Analysing The Telecom Tangle 1 – Systemic Risks

Published June 14, 2017 by vishalvkale

The telecom sector has been in the news of late for all the wrong reasons – rising stress, high debt, loss making or low profitability, mergers, job losses and lot… this sector is one of the high-points of the India Growth story. For this to happen in this showcase industry seems strange from the outside… the reality is, in my opinion, the exact reverse. The seeds of the stress were sown right at the beginning; all hints to this reality were ignored, and by everyone. I do not recall anyone pointing these, self included; though I did come close, to be honest. Yet, when I now look back with my experience garnered since then – there can be no doubt : the seeds of the problems were inherent in the model itself…
It wasn’t, for the most part, deliberate; the decisions that were reached were all rational decisions made by rational people. They may not have been the right ones, as we know from hindsight, but they were decisions reached with a strategy in mind, as we shall see. Also bear in mind that this was a new trade, with no established learnings, norms, procedures, case studies. In essence we were creating them as we went along. And this was the first, most critical point – we went wrong, as we focused on the end-results – new customer acquisitions – in isolation; there should have been equal focus on establishing industry firsts, processes, learnings, sharing of good practices, deep analyses etc. None of this was done for the levels that mattered. The result is there for all to see!
The next error that happened was frankly, stupid in the extreme – I make no bones about it. It was simply inexcusable – and it was simply this : there was never any training imparted to new employees as they came into the company, beyond the perfunctory induction training & some technical training. This is fine for old established trades, with established learnings and processes, and in-built mechanisms at team level. This was a disastrous decision for a new trade with none of these. These first two factors taken together sowed the seeds for disaster, as we shall see how they connected years down the line to create hell.  As a matter of fact, in a brutal indictment of the Telecom & Handset Trades, these two trades stand as the only trades where I have not received extensive training on joining the company. s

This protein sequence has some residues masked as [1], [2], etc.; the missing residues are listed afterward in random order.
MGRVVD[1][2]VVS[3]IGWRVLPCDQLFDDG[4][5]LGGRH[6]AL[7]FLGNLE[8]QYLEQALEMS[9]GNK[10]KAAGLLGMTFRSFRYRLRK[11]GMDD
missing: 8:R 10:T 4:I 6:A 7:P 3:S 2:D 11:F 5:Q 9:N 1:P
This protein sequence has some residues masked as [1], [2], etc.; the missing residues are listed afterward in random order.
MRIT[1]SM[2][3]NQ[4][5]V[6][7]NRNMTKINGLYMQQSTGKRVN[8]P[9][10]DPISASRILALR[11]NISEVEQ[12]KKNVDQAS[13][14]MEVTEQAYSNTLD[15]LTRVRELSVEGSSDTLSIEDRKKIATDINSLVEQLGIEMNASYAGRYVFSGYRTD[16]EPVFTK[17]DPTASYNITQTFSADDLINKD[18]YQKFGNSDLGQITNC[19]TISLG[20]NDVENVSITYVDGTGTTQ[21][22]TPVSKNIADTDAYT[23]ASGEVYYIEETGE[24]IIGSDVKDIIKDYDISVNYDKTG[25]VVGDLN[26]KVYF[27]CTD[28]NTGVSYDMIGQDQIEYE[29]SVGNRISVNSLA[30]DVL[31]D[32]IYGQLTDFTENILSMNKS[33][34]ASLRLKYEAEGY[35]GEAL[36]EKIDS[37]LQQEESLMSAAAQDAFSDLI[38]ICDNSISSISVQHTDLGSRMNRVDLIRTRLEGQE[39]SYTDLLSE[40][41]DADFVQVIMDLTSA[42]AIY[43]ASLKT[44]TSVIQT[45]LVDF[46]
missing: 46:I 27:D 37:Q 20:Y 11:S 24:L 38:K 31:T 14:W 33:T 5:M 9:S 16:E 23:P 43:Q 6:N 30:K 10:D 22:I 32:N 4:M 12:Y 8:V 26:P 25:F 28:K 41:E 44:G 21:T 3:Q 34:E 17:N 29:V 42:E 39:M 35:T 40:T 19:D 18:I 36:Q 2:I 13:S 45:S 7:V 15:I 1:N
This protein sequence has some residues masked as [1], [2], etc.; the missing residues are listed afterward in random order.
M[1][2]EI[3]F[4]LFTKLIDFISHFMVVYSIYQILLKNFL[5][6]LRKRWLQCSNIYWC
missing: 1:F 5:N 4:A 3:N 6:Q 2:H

Yes- there were other problems, as we shall see. You could make the case that the major issue was the investments are not justified by the market or its size. There may be some truth to this; an analysis of this is, however, not on the menu for this article. That too will be attended to, in the fullness of time. Please bear with me, as the aspect of the quantum of investments into the industry is deep, has many parameters, and ramifications in addition to a massive scandal associated with it from our past. So, let us leave that aside for the moment. My point is to first of all identify the systemic risks in the model of business as it was practiced on the field. This is because systemic issues create insolvable long terms, and become critical only over a long period of time.
So what do you do, once you have invested in the business? For starters – you are stuck with that decision, and then it is upto you to make the best you can out of it. And this is where the second phase of problems started, and right at the beginning. Mobile Telephony was a new concept to India; and the implied assumption might have been that customers don’t need education. This was especially so in the period prior to internet on mobile. You were in a new market, in a new industry, selling a new product. And when Data happened – this fledgling problem became a full-scale crisis…